Submitted to: Journal of Nutritional Biochemistry
Publication Type: Peer Reviewed Journal
Publication Acceptance Date: 8/15/2008
Publication Date: 11/6/2009
Citation: Qin, B., Polansky, M.M., Sato, Y., Adeli, K., Anderson, R.A. 2009. Cinnamon extract inhibits the postprandial overproduction of apolipoprotein B48-containing lipoproteins in fructose-fed animals. Journal of Nutritional Biochemistry. 20(11):901-908.
Interpretive Summary: For people with type 2 diabetes and related diseases, the problem is usually the fact that there is not too little insulin, but that the insulin present is not efficient; this condition is termed insulin resistance. Insulin resistance, which is often due to eating diets high in refined carbohydrates such as fructose and sucrose, affects the majority of the adult population in the U.S., and often leads to diabetes, cardiovascular diseases, inflammatory diseases, and even possibly Alzheimer’s disease. We have reported previously that consumption of cinnamon and specific cinnamon compounds prevents insulin resistance in experimental animals and humans. In this study, we examined the effects of compounds from cinnamon on insulin and fat metabolism. Consumption of diets high in refined carbohydrates by rats and hamsters led to elevated blood fats and also increased proteins that have negative effects on insulin and fat metabolism. Cinnamon compounds prevented these negative effects. We also investigated the molecular mechanisms of the effects of cinnamon on the expression of genes of the insulin signaling and fat metabolism pathways. Cinnamon improved both of these pathways. These data suggest that a cinnamon extract may improve blood and tissue fats by ameliorating intestinal insulin resistance and may be beneficial in the control of fat metabolism. These data are important to scientists, medical personnel, and the millions of people world-wide showing early signs of metabolic syndrome, or who have elevated blood sugar associated with insulin resistance.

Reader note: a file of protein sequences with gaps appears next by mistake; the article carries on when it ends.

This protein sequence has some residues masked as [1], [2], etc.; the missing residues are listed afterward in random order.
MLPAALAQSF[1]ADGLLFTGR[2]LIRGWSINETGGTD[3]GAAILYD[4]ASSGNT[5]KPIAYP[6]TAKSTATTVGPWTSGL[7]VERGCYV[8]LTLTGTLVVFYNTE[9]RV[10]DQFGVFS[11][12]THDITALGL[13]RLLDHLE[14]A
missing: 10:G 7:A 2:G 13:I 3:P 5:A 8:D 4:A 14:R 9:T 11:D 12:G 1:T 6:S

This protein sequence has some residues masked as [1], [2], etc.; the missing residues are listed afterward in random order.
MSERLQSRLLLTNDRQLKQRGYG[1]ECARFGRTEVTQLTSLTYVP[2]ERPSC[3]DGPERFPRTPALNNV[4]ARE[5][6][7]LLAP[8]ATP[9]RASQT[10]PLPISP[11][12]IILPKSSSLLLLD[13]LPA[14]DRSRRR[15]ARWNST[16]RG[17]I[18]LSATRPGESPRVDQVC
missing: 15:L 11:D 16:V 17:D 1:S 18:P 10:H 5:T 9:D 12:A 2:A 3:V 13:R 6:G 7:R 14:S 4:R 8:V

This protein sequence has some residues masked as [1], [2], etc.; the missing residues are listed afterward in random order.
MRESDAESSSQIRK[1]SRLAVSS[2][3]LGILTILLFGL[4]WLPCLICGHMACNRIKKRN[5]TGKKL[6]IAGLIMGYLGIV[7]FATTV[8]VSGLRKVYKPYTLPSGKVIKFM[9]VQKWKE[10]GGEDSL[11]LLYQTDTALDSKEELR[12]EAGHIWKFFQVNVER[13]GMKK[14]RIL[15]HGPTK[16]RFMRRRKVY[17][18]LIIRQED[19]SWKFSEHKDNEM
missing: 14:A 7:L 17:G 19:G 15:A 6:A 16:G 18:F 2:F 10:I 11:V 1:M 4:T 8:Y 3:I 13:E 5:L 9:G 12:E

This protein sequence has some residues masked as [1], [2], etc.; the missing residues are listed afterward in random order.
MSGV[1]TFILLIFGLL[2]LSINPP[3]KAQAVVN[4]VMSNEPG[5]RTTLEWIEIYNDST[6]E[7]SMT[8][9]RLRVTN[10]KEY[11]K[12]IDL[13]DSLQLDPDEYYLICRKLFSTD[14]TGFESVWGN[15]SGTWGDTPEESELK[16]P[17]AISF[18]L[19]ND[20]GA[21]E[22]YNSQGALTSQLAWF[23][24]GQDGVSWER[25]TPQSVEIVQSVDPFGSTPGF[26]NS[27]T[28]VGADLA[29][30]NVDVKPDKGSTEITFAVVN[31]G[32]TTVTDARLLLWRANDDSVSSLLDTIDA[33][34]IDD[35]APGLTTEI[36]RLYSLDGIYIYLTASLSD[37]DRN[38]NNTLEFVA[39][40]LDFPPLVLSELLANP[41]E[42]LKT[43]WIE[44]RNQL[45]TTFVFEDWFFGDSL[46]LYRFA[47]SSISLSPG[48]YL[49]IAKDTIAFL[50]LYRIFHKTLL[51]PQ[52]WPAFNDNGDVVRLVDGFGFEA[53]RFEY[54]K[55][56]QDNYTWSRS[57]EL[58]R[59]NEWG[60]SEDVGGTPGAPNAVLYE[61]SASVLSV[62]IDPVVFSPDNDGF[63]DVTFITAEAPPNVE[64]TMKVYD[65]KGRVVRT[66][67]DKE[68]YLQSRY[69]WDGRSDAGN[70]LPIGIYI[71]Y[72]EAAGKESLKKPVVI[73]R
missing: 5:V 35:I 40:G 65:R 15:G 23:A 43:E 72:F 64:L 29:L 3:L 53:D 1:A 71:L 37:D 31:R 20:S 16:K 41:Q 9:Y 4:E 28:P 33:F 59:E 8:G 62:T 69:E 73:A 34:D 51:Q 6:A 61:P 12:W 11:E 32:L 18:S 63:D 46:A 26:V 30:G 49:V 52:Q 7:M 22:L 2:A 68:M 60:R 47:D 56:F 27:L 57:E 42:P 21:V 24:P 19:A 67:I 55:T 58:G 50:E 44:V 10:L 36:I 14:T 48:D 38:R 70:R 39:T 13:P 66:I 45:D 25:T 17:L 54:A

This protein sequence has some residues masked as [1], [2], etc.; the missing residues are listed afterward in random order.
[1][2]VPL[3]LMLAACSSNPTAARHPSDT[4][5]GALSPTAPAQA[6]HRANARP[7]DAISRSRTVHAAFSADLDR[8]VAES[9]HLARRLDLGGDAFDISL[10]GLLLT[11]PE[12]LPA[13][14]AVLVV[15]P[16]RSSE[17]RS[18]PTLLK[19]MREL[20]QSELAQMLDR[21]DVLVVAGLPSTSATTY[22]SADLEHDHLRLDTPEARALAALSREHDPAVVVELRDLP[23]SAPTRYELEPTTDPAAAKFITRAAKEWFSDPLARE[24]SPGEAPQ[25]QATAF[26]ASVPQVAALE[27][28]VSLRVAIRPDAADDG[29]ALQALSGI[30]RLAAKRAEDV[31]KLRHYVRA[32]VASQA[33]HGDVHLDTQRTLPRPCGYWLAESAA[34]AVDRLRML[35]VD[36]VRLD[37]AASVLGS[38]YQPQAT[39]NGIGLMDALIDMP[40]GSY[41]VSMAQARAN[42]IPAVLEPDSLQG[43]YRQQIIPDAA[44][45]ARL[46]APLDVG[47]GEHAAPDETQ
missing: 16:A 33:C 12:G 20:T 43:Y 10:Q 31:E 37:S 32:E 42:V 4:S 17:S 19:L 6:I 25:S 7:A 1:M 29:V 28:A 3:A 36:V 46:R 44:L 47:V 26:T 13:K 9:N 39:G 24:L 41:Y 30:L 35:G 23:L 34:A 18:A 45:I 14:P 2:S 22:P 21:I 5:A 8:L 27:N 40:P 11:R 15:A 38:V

Technical Abstract: We have reported previously that a cinnamon extract(CE)prevents fructose feeding-induced decreases in insulin sensitivity, and suggested that improvements of insulin sensitivity by CE were partly attributable to enhanced insulin signaling. In this study, we examined the effects of CE on postprandial apolipoprotein (apo) B-48 accumulation in fructose-fed rats, and the secretion of apoB48 in freshly isolated intestinal enterocytes of fructose-fed hamsters. Cinnamon extract (50mg/kg BW, given orally) inhibited serum triglyceride levels and the overproduction of total- and triglyceride-rich lipoprotein (TRL)-apoB48 in rats during an olive oil loading study. In addition, significant decreases were observed in apoB48 secretion into the media in enterocytes isolated from fructose-fed hamsters given CE. Quantitative real-time PCR was used to measure the effects of CE on the expression of genes of the insulin signaling pathway, including IRS1, IRS 2, and Akt1, and in lipid metabolism including MTP and SREBP1c in isolated, primary enterocytes from fructose-fed hamsters. The CE reduced expression of IR, IRS1, IRS2, and Akt1, and inhibited the over-expression of MTP and SREBP1c mRNA levels of enterocytes. The data suggest that the postprandial hypertriglyceridemia and the overproduction of apoB48 can be inhibited by CE through improved insulin sensitivity of intestinal enterocytes and regulation of MTP and SREBP1c. In addition, CE improves the postprandial overproduction of intestinal apoB48-containing lipoproteins by ameliorating intestinal insulin resistance and may be beneficial in the control of lipid metabolism.